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A diverse group of people stand in front of a two-toned background. // Illustration by Sophia Lindstrom.

This story expands on reporting about a discrimination complaint filed by Amy Lam, an Asian American woman who applied for an associate professor position in Western’s design department that was ultimately offered to a white, male candidate out of a finalist pool of white candidates. Read the main story here.

By Mallory Biggar

In a 2016 Harvard Business Review article, David Hekman and Stefanie Johnson, who were both associate professors at the University of Colorado’s Leeds School of Business, conducted a study about the likelihood of women or people of color being selected for a position when they are the only woman or person of color in the pool. 

This study finds that because 95% of CEOs are white men, status quo bias leads them to often prefer white men for positions, according to the article. However, when the status quo changed, so did the results. This research, and what Johnson and Hekman call the “two-in-the-pool” theory, found that when the majority of finalists for a position are similar in race or gender, one of them is more likely to get the job.

Johnson said she can’t remember how the team decided to research the topic, but what came to mind for her was a marketing term called the “decoy effect.” 

“Essentially, if you have two similarly priced, for example, televisions, and one that's way cheaper or way more expensive, there's a cognitive bias that tells you to pick from one of the two similar ones,” she said.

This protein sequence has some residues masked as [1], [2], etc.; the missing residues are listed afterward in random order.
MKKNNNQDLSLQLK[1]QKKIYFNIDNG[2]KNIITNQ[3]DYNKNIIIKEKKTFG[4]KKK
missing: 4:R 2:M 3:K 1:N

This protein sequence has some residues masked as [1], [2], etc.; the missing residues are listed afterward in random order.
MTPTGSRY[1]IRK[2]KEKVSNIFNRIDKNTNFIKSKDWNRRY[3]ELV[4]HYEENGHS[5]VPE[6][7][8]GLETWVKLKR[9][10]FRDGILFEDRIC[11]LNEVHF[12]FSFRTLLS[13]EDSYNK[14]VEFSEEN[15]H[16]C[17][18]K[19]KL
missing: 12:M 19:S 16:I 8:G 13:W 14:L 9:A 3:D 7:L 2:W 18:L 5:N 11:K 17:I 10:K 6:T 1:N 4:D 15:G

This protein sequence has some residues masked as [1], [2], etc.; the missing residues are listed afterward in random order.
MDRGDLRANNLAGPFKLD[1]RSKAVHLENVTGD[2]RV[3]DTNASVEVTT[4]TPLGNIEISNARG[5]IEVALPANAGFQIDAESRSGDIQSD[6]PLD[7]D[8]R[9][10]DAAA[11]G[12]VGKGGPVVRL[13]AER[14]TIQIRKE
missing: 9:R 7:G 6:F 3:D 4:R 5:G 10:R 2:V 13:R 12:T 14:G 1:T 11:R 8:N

This was the birth of Johnson and Hekman’s “two-in-the-pool” theory, she said. Johnson and Hekman’s study doesn’t simply apply to race or gender, but any identifying characteristic that sets one candidate apart from the rest. 

“We found that when a majority of the finalists were white (demonstrating the status quo), participants tended to recommend hiring a white candidate,” the article stated. “But when a majority of finalists were Black, participants tended to recommend hiring a Black candidate.”

Having diversity in hiring has both theoretical influence and real-world effects. According to Johnson and Hekman, it is impossible to have the best pool of applicants without diversity within the pool.

“If you don't have a diverse applicant pool, then you haven't done a great job of attracting the most talented slate of people,” Johnson said. “If all of your applicants are white men, you've missed out on approximately 70% of the population, which means you miss out on great talent. I think hiring on merit would actually mean that you do the work to get a diverse candidate slate.”

Hekman said he has been on many hiring committees as a professor, and oftentimes hiring committees base their decisions on personal connections. 

“That's the thing with professors; they hire their friends,” he said. “That's what 90% of hiring is — you hire somebody who you know.” 

For Hekman, diverse hiring means having a larger pool of candidates to hire from, and subsequently, the most qualified people for the position. 

“Diversity isn't about being nice,” Hekman said. “It's not about being fair. It's about winning. It's about better. Do you want LeBron James on your team? You want Michael Jordan? He's not white. Back in the old days, they only hired white men for basketball. We're way better now because we're sampling from 100% of the population, not just 30%. If you have homogeneity, it's a symptom that you do not have a meritocracy. ”


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